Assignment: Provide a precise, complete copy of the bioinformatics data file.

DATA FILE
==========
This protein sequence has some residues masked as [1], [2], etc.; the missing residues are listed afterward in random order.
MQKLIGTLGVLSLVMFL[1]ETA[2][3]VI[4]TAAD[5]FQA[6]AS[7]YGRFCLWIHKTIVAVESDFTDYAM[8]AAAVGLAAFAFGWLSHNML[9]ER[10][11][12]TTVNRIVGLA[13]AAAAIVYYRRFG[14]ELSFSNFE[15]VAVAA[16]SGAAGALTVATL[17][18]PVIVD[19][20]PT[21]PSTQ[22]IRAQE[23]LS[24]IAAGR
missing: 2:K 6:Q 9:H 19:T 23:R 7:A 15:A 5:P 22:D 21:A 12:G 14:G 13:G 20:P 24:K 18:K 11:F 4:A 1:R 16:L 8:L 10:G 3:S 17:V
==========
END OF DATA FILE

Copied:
This protein sequence has some residues masked as [1], [2], etc.; the missing residues are listed afterward in random order.
MQKLIGTLGVLSLVMFL[1]ETA[2][3]VI[4]TAAD[5]FQA[6]AS[7]YGRFCLWIHKTIVAVESDFTDYAM[8]AAAVGLAAFAFGWLSHNML[9]ER[10][11][12]TTVNRIVGLA[13]AAAAIVYYRRFG[14]ELSFSNFE[15]VAVAA[16]SGAAGALTVATL[17][18]PVIVD[19][20]PT[21]PSTQ[22]IRAQE[23]LS[24]IAAGR
missing: 2:K 6:Q 9:H 19:T 23:R 7:A 15:A 5:P 22:D 21:A 12:G 14:G 13:G 20:P 24:K 18:K 11:F 4:A 1:R 16:L 8:L 10:G 3:S 17:V